Studies show that leadership opportunities and leadership development training are simply not as accessible to underrepresented groups as it is to the dominant majority in tech. Again, this is often unintentional, but the results are the same.
One reason this happens is that women end up doing more of the “housework” in the company than men — the less glamorous behind-the-scenes work like taking notes or minutes at meetings — which does not showcase their unique talents or set them up for being noticed or promoted. In a national study surveying 3000 engineers, female engineers of color were 35% less likely than white men to report having equal access to desirable assignments; white women were 20% less likely. Because women are so busy and so invisible doing these thankless jobs and become identified with low-level activities, they’re not considered or selected when leadership training is available, or when a key job becomes vacant. The guy who knocked it out of the park on the glamour assignment is the only obvious choice. One idea to combat this is to rotate the “housework” jobs among members of the team so no one is “stuck” with them and everyone gets a chance to shine.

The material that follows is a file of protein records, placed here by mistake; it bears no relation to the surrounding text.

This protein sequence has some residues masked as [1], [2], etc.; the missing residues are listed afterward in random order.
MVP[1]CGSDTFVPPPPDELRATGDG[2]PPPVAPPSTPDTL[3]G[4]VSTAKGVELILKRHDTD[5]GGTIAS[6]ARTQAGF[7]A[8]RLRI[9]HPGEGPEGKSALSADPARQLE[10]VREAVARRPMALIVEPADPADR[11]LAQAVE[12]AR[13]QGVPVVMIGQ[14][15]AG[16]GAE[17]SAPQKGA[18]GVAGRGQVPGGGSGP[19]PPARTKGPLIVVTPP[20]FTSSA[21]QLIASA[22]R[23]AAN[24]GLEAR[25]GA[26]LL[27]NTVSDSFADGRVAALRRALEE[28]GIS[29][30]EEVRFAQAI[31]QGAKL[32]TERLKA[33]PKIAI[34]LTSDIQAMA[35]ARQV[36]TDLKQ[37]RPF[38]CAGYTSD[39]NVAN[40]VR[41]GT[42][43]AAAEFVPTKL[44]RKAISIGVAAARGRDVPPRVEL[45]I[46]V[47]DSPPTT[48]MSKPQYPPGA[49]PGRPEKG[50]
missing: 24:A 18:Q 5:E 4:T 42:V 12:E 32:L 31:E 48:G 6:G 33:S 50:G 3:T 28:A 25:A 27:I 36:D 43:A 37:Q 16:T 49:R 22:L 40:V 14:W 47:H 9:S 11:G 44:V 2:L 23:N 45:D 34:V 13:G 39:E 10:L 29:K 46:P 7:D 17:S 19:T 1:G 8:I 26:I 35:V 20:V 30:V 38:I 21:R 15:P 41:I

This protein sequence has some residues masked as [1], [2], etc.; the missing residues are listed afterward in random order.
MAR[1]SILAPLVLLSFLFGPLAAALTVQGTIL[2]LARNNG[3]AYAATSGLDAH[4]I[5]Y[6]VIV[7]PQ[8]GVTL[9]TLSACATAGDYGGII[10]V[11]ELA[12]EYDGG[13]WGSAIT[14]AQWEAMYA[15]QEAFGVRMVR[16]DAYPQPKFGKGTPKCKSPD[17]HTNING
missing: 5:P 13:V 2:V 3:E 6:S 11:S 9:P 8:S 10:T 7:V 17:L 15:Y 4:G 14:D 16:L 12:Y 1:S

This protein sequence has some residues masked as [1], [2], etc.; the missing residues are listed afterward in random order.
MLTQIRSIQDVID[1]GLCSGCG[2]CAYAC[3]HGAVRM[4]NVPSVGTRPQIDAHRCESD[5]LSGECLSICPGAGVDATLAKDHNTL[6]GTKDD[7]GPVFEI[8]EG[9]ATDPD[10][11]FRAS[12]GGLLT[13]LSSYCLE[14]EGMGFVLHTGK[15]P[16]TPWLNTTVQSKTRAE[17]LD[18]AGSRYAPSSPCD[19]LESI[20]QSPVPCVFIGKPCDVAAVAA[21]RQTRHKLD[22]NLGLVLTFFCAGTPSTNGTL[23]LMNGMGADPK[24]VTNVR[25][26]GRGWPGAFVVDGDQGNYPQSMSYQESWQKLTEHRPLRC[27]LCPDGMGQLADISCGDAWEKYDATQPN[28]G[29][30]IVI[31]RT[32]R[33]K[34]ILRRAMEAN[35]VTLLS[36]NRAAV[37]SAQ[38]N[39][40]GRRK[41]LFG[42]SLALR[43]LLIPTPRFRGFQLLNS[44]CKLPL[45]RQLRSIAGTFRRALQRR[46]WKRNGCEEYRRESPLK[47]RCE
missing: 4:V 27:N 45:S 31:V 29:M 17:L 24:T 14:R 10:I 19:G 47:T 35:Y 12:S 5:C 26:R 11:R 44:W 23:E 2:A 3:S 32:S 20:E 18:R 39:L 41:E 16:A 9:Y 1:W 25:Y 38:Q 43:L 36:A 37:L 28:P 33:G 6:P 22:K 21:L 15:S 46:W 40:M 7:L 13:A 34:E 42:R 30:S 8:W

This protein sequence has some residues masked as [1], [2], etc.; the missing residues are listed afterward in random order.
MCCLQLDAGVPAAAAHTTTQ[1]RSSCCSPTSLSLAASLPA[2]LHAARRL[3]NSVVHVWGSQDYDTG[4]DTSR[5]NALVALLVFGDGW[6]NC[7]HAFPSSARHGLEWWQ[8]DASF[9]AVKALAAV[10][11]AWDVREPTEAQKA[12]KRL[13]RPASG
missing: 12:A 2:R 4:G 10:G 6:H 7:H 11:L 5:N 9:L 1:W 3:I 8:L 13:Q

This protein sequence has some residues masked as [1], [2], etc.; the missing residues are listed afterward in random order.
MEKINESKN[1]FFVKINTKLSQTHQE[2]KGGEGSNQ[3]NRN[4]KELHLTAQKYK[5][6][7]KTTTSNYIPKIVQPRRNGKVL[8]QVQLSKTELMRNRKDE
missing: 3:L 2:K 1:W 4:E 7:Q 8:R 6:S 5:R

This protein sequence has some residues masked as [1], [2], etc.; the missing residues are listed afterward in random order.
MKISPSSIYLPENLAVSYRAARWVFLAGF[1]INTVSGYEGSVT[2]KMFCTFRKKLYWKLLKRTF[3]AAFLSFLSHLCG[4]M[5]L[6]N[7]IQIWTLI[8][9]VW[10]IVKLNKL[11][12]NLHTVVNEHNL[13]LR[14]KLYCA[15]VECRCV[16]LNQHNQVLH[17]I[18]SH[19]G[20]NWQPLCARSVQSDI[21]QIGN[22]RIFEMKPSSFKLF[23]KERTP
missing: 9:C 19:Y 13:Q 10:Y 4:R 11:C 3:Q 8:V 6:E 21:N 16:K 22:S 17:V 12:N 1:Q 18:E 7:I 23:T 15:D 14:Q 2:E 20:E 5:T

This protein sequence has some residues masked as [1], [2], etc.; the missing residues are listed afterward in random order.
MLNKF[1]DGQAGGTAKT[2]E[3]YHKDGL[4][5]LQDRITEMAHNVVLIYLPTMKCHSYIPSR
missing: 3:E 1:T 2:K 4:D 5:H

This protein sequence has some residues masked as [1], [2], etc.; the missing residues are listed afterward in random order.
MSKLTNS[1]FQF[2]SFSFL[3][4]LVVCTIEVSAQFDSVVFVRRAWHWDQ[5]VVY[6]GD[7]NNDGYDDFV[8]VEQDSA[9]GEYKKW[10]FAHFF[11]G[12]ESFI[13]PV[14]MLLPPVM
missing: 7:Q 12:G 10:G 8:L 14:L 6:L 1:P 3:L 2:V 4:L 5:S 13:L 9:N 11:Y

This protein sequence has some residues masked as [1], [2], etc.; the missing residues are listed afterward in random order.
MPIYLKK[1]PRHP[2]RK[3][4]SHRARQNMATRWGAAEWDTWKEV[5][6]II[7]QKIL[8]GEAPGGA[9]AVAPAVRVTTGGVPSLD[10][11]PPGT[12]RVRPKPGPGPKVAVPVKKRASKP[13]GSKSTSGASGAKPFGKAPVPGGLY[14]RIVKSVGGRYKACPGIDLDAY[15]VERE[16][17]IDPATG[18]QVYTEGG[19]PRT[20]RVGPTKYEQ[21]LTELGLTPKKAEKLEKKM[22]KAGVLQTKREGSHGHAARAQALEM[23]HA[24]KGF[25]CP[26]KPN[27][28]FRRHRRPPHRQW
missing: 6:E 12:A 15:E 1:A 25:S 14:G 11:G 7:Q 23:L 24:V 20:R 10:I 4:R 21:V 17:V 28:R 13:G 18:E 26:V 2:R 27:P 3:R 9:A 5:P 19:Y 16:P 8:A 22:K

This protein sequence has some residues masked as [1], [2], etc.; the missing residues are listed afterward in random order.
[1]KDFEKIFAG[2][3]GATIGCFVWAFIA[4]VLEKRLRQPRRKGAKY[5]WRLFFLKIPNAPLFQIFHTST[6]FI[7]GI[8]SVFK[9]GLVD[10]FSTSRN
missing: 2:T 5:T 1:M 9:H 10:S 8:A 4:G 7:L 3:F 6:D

Performance management is a significant part of most companies’ professional development, and it is an area where management attention to unconscious bias is critical. Kieran Synder showed that there is an “abrasiveness bias” in tech and it hurts women disproportionately when it comes to performance reviews. “Men are given constructive suggestions. Women are given constructive suggestions – and told to pipe down,” she writes, as their assertiveness in teams is interpreted much more negatively than the same characteristic is with men. Of the critical performance reviews in her study, men received negative personality criticism in 2 out of 83 reviews. For women, that form of criticism was found in 71 of 94 reviews.